River Report
Report Bugs Weather Map River Rating:
River Statistics:
»Above 4 mile Canyon
Current:   N/A 
6 Hrs Ago:   N/A 
12 Hrs Ago:   41 cfs
24 Hrs Ago:   41 cfs

Current:   N/A 
6 Hrs Ago:   N/A 
12 Hrs Ago:   39 cfs
24 Hrs Ago:   40 cfs

There is honestly not a whole lot of new info to report in terms of how the creek is fishing, which is a good thing because it continues to perform in a big way. Things in town have gotten a bit more challenging over the past few weeks with water starting to get a little skinnier. With that being said, the recent spell of rainier weather has put a nice infusion into many of our local drainages, including Boulder Creek. During the day, we're still seeing a good number of PMDs, small baetis when it's cloudier and cool, grey and green drakes in the afternoon, and yellow sallies/even some larger stonefly nymphs. Caddis have definitely been the bug late in the day, especially down low in the canyon. If you see caddis-topia start popping off in a big way, as it definitely can this time of year, try rigging a sz 14-16 foam body elk hair caddis dry in the lead and drop 14-16" to a caddis nymph or pupa such as a Graphic Caddis, Z-Wing Caddis, or Sparkle Pupa. The beauty of fishing a caddis hatch is also that you can get away with so many different presentations in terms of drag. If they're less than hot on the dead drift, skating/bouncing your rig can really produce due to the erratic habits and flight patterns of the naturals. Fish will also sometimes slam a caddis pupa on the rise underneath the surface. On warm, sunny days, don't forget to try black terrestrials and smaller hoppers all throughout the summer into the warmer days in Oct. I say "smaller hoppers" not because the fish in BC won't eat big bugs, but because throwing an attractor in a sz, say, 14-16 vs a 10-12 is often a good idea to maximize fish numbers so that the smaller ones can fit it in their mouth too.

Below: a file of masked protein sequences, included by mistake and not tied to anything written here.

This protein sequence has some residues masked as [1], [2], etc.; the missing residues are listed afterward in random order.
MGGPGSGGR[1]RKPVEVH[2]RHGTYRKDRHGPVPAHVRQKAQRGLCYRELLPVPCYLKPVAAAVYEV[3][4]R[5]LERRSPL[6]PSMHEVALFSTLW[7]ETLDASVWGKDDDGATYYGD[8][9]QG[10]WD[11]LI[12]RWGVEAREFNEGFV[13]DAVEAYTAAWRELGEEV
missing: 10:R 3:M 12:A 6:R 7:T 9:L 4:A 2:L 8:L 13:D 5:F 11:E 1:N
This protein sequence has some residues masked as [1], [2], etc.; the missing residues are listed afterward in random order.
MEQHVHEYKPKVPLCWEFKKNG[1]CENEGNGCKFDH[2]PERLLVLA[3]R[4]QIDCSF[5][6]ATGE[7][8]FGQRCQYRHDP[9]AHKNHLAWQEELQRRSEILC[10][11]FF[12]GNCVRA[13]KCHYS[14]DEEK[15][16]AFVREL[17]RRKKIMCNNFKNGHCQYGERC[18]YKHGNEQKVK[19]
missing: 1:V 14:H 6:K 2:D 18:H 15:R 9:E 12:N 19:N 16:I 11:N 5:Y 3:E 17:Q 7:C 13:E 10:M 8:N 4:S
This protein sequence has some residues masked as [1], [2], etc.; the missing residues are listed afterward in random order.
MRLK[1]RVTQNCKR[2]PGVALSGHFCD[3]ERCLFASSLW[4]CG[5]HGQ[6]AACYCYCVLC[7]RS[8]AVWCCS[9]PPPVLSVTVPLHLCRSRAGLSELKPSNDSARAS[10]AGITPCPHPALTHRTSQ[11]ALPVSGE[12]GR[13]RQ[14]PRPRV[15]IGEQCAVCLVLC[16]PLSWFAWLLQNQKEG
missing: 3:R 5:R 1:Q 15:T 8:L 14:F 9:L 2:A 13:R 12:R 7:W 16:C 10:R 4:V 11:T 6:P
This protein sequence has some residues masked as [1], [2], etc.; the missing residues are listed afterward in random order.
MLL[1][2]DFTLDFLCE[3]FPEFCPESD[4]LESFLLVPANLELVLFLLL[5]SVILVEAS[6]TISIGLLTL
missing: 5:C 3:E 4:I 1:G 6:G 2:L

Report Updated On: 08/14/2017
  Last updated 12:15 PM MST - Powered by USGS Water Services  
The Ultimate Fly Fishing Report
Casting a fly in a tranquil mountain stream, feeling the tug on the line, and holding a beautiful rainbow trout makes us feel alive and intensely connected with nature. Fly fishing is our way of life and we are blessed with hundreds of nearby rivers and streams just a short distance away from Boulder. From the swift spring waters of the Clear Creek to the meandering bends of the South Platte, it's critical to consider fishing conditions in advance and prepare accordingly. We rely on our experienced guides who venture into the wild to let us know which rivers favor fly fishing, where fish are biting, and which fly patterns are most effective. Planning a successful fishing trip also requires knowledge of stream flows at various river points and an accurate weather forecast for a given destination. At Rocky Mountain Anglers, we are dedicated to providing all avid anglers with detailed and timely information about hatches, water, and weather conditions. So before you head out the door on your next fishing adventure, visit our web site to find valuable information that will prepare you for a successful trip. Have fun chasing after your next trophy trout and enjoy nature's beauty!The Rocky Mountain Anglers Crew
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